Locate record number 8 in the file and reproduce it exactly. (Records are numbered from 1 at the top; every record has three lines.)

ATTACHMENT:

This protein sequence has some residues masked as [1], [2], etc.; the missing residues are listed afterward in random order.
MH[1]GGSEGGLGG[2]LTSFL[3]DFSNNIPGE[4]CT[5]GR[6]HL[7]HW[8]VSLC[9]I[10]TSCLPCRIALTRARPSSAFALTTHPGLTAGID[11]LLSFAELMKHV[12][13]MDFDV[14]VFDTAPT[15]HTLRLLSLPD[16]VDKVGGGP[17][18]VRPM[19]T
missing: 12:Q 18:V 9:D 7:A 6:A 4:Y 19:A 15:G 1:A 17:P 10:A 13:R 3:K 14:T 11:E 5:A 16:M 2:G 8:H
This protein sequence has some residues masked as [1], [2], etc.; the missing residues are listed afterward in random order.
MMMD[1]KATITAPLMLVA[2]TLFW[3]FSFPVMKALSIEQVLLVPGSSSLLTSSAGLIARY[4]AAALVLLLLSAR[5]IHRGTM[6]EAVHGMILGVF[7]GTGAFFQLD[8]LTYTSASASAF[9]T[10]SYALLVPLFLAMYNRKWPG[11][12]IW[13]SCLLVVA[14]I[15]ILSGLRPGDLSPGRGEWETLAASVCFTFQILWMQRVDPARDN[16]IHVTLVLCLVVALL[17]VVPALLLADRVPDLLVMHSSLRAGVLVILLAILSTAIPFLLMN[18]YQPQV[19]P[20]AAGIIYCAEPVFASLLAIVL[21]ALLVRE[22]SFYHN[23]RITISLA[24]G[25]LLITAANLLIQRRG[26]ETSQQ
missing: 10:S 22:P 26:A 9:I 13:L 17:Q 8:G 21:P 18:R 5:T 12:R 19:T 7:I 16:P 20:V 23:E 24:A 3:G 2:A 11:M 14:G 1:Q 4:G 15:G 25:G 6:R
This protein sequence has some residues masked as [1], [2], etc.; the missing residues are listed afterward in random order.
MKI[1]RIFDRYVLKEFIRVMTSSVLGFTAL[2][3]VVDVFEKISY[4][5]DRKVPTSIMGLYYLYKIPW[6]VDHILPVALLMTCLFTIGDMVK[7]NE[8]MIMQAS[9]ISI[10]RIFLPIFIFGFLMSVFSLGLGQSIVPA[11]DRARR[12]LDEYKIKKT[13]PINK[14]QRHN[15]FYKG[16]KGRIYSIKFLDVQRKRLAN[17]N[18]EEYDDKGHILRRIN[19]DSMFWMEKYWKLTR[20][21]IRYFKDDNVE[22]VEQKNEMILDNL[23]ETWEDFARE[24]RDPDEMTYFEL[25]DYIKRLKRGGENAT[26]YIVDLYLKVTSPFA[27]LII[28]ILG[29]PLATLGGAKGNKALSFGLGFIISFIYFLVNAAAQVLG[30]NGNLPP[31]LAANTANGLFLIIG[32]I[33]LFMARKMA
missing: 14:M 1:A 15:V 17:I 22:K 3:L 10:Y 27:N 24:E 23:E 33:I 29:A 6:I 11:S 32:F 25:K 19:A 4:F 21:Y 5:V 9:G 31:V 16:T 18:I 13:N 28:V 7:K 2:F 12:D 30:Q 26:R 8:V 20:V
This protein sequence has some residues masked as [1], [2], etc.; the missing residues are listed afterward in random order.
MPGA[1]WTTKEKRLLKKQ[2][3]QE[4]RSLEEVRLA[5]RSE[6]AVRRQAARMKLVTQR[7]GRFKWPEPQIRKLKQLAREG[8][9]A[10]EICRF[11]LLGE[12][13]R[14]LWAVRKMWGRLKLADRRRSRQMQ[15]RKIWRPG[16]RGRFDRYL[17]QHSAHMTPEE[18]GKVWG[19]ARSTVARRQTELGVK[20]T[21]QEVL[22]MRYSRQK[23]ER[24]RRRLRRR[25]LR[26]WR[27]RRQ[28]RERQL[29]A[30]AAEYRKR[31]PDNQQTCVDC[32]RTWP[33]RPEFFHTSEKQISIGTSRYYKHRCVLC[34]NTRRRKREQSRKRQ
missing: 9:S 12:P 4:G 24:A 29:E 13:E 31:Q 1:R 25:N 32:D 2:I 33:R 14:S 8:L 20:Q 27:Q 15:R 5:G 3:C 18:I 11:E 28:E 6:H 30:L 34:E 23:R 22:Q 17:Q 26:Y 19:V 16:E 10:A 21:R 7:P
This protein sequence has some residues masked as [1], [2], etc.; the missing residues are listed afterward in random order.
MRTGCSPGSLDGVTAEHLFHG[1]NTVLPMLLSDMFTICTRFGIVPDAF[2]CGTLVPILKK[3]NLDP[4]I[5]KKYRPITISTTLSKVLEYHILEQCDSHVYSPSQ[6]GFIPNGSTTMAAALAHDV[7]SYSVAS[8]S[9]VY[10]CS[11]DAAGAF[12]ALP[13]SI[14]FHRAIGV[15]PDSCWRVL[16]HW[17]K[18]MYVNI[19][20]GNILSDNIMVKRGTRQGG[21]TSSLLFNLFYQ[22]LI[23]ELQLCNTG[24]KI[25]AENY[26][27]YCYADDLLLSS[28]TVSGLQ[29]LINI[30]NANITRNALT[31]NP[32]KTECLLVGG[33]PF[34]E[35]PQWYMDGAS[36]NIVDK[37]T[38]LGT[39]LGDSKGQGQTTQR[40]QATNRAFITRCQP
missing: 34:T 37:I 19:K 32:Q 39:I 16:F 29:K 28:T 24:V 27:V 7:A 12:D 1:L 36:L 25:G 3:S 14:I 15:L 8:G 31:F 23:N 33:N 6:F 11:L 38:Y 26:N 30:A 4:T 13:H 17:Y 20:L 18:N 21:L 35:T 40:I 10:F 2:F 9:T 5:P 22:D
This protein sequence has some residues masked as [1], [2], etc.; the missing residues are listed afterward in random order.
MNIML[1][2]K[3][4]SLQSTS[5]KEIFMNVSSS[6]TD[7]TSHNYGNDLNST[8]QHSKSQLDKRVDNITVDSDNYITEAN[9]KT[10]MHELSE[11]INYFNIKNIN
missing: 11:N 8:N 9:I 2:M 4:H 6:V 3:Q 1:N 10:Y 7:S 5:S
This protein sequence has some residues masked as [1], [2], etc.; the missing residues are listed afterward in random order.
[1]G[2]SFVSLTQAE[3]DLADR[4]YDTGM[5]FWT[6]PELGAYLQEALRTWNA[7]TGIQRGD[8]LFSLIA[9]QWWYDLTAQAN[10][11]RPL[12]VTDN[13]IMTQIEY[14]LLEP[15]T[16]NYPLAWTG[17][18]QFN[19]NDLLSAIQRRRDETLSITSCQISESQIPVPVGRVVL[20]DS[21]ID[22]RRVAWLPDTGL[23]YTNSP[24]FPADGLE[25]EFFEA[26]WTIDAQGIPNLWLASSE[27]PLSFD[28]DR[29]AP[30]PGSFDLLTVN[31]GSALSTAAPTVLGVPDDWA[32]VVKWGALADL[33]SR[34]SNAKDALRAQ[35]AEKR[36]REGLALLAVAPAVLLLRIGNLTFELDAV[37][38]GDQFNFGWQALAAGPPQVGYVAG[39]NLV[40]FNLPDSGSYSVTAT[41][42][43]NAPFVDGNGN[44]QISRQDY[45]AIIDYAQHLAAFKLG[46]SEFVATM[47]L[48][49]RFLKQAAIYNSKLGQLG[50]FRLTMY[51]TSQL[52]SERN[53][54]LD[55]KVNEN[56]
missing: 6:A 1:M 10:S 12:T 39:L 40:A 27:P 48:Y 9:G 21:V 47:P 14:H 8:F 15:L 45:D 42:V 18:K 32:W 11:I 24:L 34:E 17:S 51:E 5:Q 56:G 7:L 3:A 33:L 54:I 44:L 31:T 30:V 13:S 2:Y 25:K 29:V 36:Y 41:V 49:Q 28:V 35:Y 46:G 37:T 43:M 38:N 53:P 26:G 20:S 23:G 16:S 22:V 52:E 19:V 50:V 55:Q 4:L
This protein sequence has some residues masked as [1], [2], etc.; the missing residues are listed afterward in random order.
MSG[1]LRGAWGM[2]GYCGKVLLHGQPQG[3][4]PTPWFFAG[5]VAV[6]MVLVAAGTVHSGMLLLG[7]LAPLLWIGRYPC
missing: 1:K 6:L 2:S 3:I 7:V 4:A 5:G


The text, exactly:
This protein sequence has some residues masked as [1], [2], etc.; the missing residues are listed afterward in random order.
MSG[1]LRGAWGM[2]GYCGKVLLHGQPQG[3][4]PTPWFFAG[5]VAV[6]MVLVAAGTVHSGMLLLG[7]LAPLLWIGRYPC
missing: 1:K 6:L 2:S 3:I 7:V 4:A 5:G